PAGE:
‘Nona’ ended drought in some areas–Pagasa
MONSOON rains triggered by Typhoon “Nona” (international name: Melor), last year’s final tropical cyclone, killed over 42 people and damaged up to P2 billion in infrastructure but it also wiped out drought in many provinces in Luzon and the Visayas.
Data from the Philippine Atmospheric, Geophysical and Astronomical Services Administration (Pagasa) showed 32 provinces in Luzon recovered from months of rainfall deficit with just a few days of torrential northeast monsoon rains triggered by Nona in mid-December.
However the provinces of Albay in Luzon, Northern Samar and Samar in the Visayas and North Cotabato in Mindanao remained in drought despite being hit by Nona.
Pagasa climatologist Dr. Ana Liza Solis said Albay, Northern Samar and Samar provinces still lacked more than half of the rains they usually get in December despite the typhoon and the monsoon rains that followed.
The biggest factor that wiped out the drought in Luzon was the northeast monsoon rains enhanced by Nona, Solis said.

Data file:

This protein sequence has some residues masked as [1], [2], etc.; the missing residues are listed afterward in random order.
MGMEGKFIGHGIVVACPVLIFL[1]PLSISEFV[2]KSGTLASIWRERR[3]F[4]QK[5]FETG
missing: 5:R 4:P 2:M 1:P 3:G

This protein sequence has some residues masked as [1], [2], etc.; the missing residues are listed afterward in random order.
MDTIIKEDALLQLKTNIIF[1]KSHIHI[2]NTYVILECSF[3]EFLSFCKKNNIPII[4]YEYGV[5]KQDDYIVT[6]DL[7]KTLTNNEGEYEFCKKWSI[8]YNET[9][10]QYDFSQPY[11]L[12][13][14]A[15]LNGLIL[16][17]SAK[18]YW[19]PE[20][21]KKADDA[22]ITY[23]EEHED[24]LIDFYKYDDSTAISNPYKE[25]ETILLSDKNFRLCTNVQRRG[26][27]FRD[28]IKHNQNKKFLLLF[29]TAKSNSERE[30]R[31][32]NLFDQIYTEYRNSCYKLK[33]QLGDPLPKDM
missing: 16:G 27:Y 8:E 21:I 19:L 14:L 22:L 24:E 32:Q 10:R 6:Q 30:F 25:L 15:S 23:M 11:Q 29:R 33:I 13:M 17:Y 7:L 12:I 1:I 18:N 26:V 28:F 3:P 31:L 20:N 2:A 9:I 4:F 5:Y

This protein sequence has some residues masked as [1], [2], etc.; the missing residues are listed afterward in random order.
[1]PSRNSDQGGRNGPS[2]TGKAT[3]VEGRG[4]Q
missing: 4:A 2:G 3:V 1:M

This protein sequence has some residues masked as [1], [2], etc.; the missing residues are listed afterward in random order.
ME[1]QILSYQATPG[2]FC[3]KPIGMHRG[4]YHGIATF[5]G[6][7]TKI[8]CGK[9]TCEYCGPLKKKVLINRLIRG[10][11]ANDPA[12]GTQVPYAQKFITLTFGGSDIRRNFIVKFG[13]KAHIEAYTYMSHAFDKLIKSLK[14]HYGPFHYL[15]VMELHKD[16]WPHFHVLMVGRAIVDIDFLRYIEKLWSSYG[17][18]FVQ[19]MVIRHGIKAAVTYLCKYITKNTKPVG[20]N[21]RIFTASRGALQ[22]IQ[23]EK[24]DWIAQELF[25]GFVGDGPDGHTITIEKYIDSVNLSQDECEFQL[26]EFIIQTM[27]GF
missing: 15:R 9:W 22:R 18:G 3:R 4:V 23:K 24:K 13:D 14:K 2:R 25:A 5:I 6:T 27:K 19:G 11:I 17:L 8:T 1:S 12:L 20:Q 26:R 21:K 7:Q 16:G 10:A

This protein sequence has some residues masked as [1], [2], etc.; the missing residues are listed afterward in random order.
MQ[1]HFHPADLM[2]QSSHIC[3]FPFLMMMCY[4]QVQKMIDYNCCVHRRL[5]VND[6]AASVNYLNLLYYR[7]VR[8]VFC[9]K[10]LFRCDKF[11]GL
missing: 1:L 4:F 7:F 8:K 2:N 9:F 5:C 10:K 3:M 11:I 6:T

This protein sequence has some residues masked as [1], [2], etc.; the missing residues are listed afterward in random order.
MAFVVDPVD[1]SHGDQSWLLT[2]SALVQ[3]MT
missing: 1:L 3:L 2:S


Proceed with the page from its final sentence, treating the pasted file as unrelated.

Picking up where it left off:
Solis said most of the Luzon provinces usually receive little rain in December, so the torrential monsoon rains were more than enough to cover the deficit.
An area is in drought when it receives at least 60 percent less than the normal rainfall for at least three consecutive months, according to Pagasa.
Meanwhile, 24 provinces are still experiencing a dry spell or three consecutive months of 21 to 60 percent less than the average rainfall.
These areas include Palawan and Camarines Sur in Luzon; Aklan, Antique, Capiz, Guimaras, Iloilo, Negros Occidental, Cebu, Negros Oriental, Siquijor, Biliran and Eastern Samar in the Visayas; and Zamboanga del Norte, Zamboanga del Sur, Zamboanga Sibugay, Bukidnon, Misamis Occidental, South Cotabato, Sultan Kudarat, Basilan, Maguindanao, Sulu and Tawi-tawi in Mindanao.
Typhoon Nona made landfall over central Philippines last Dec. 14 and 15, causing up to P5.2 billion worth to damage to infrastructure and agriculture.
It was immediately followed by monsoon rains that caused widespread floods in central and northern Luzon.
Before Nona’s exit, Tropical Depression “Onyok” brought heavy rains over eastern and northern Mindanao last Dec.17 and 18 before it diminished into a low pressure area, damaging up to P1.1 billion worth of infrastructure and agriculture.
Pagasa’s climatology monitoring and prediction section warned that most of the country will continue to suffer from drought conditions this year due to the raging El Niño weather anomaly and warned of possible widespread damage to crops.
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